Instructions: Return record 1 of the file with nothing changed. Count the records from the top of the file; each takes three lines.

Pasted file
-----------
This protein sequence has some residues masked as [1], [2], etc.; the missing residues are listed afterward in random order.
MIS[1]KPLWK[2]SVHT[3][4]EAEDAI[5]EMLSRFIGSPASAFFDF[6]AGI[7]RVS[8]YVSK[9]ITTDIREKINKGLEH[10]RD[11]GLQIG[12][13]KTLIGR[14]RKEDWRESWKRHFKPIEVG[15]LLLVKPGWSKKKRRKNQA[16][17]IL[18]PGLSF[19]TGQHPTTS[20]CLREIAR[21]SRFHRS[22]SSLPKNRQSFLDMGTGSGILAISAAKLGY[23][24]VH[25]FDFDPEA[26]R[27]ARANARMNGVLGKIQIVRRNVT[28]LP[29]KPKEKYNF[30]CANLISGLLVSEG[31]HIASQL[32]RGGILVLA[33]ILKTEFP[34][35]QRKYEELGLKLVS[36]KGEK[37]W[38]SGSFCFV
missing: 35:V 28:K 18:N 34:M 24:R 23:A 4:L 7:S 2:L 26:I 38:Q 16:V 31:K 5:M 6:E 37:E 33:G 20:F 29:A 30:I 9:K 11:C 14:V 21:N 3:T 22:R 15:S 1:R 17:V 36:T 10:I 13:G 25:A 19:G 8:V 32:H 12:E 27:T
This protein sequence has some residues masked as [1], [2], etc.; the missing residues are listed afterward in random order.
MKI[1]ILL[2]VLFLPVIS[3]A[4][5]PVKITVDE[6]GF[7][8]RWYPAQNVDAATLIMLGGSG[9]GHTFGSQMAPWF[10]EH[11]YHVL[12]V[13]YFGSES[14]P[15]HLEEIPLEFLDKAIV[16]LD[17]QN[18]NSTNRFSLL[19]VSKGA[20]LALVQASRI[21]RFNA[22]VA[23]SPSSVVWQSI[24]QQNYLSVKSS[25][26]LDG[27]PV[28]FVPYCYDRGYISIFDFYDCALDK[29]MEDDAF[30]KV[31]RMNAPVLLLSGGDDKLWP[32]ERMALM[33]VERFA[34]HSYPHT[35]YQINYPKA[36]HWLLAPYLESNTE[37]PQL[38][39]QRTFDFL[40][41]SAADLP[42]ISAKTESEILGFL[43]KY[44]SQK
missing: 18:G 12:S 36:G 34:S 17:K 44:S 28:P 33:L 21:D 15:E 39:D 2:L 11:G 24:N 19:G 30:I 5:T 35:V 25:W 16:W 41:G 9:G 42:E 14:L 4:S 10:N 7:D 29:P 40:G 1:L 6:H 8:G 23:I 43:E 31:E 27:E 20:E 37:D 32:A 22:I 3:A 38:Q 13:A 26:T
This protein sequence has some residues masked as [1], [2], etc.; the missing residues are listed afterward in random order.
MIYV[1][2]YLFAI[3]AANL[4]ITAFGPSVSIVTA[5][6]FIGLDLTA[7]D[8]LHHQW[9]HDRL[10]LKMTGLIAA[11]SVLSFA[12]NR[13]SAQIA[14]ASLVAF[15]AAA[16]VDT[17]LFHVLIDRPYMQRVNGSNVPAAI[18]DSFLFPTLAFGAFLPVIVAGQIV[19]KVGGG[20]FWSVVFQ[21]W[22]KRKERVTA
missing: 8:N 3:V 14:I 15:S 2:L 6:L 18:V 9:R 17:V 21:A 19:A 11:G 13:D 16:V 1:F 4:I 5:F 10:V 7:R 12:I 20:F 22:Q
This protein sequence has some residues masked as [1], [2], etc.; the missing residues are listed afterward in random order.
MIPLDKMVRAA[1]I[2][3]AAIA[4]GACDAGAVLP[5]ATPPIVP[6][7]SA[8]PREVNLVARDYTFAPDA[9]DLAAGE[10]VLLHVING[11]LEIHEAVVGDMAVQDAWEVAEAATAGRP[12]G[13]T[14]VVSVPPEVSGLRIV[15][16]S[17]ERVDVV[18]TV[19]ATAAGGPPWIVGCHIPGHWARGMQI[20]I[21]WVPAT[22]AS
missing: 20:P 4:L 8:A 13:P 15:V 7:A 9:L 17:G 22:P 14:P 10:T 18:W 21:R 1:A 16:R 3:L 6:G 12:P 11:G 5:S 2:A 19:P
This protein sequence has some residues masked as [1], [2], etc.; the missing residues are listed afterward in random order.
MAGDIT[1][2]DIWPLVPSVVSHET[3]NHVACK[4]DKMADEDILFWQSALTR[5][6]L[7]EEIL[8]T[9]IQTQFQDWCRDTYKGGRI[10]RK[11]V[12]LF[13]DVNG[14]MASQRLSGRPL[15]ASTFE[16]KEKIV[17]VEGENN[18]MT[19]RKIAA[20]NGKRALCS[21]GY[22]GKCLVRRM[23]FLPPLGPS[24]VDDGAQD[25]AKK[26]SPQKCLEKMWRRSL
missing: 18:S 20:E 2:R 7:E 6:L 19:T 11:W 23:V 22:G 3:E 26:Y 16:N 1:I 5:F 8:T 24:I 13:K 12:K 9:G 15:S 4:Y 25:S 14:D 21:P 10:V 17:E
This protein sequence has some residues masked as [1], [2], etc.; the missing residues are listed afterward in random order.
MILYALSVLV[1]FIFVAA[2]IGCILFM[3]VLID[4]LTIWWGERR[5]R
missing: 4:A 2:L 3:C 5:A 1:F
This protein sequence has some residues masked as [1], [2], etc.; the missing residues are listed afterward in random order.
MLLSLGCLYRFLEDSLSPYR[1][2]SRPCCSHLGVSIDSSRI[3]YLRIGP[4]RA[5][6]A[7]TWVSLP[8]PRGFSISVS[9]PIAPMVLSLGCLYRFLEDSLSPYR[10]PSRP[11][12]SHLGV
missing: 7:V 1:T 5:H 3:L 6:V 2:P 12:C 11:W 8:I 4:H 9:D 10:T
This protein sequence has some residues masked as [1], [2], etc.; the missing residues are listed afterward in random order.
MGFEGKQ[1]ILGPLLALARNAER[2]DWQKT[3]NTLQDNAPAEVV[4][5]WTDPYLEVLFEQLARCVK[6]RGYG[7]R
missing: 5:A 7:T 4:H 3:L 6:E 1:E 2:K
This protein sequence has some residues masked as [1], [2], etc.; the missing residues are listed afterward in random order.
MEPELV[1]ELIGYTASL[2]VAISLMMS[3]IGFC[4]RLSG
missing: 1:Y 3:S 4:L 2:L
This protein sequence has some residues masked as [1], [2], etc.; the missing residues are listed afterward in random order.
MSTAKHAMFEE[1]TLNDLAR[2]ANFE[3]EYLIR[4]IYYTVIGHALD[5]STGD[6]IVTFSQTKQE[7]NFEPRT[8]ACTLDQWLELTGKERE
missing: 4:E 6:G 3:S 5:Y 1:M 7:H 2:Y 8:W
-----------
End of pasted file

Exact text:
This protein sequence has some residues masked as [1], [2], etc.; the missing residues are listed afterward in random order.
MIS[1]KPLWK[2]SVHT[3][4]EAEDAI[5]EMLSRFIGSPASAFFDF[6]AGI[7]RVS[8]YVSK[9]ITTDIREKINKGLEH[10]RD[11]GLQIG[12][13]KTLIGR[14]RKEDWRESWKRHFKPIEVG[15]LLLVKPGWSKKKRRKNQA[16][17]IL[18]PGLSF[19]TGQHPTTS[20]CLREIAR[21]SRFHRS[22]SSLPKNRQSFLDMGTGSGILAISAAKLGY[23][24]VH[25]FDFDPEA[26]R[27]ARANARMNGVLGKIQIVRRNVT[28]LP[29]KPKEKYNF[30]CANLISGLLVSEG[31]HIASQL[32]RGGILVLA[33]ILKTEFP[34][35]QRKYEELGLKLVS[36]KGEK[37]W[38]SGSFCFV
missing: 35:V 28:K 18:N 34:M 24:R 23:A 4:L 7:S 2:L 26:I 38:Q 16:V 31:K 5:M 6:E 37:E 33:G 20:F 29:A 30:I 9:K 11:C 14:V 21:N 3:T 22:R 15:S 1:R 17:V 36:T 10:I 13:G 25:A 19:G 8:V 32:H 12:E 27:T